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and out of heart you love her, being out of heart that you cannot enjoy her.

Arm. I am all these three.

Moth. And three times as much more, and yet nothing at all.

Arm. Fetch hither the swain; he must carry me a letter. · Moth. A message well sympathised; a horse to be embassador for an ass !

Arm. Ha, ha! what sayest thou?

Moth. Marry, sir, you must send the ass upon the horse, for he is very slow-gaited : But I go.

Arm. The way is but short; away.
Moth. As swift as lead, sir.

Arm. Thy meaning, pretty ingenious ?
Is not lead a metal heavy, dull, and slow?

Moth. Minime, honest master; or rather, master,

no.

Arm. I say, lead is slow.
Moth.

You are too swift,' sir, to say so: Is that lead slow which is fir'd from a gun?

Arm. Sweet smoke of rhetorick! He reputes me a cannon; and the bullet, that's

he:

I shoot thee at the swain.
Moth.

Thump then, and I flee.

[Exit. Arm. A most acute juvenal ; voluble and free of

grace! By thy favour, sweet welkin, I must sigh in thy

face:

* Quick, ready.

Most rude melancholy, valour gives thee place,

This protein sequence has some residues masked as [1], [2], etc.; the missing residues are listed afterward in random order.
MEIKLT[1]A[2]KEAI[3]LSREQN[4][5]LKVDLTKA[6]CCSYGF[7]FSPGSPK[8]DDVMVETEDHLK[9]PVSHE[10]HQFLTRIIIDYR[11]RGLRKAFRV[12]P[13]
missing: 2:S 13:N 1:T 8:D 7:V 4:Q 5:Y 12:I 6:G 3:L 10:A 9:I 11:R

My herald is return'd.

Re-enter Moth and CostaRD.
Moth. A wonder, master; here's a Costard a broken

in a shin.
Arm. Some enigma, some riddle : come,—thy

l'envoy ;3—begin. Cost. No egma, no riddle, no l'envoy; no salve in the mail, sir : 0, sir, plantain, a plain plantain; no l'envoy, no l'envoy, no salve, sir, but a plantain !

Arm. By virtue, thou enforcest laughter; thy silly thought, my spleen; the heaving of my lungs provokes me to ridiculous smiling: 0, pardon me, my stars! Doth the inconsiderate take salve for l'envoy, and the word, l'envoy, for a salve ?

Moth. Do the wise think them other? is not l'envoy a salve ? Arm. No, page: it is an epilogue or discourse, to

make plain Some obscure precedence that hath tofore been sain. I will example it:

The fox, the ape, and the humble-bee,

Were still at odds, being but three.
There's the moral: Now the l'envoy.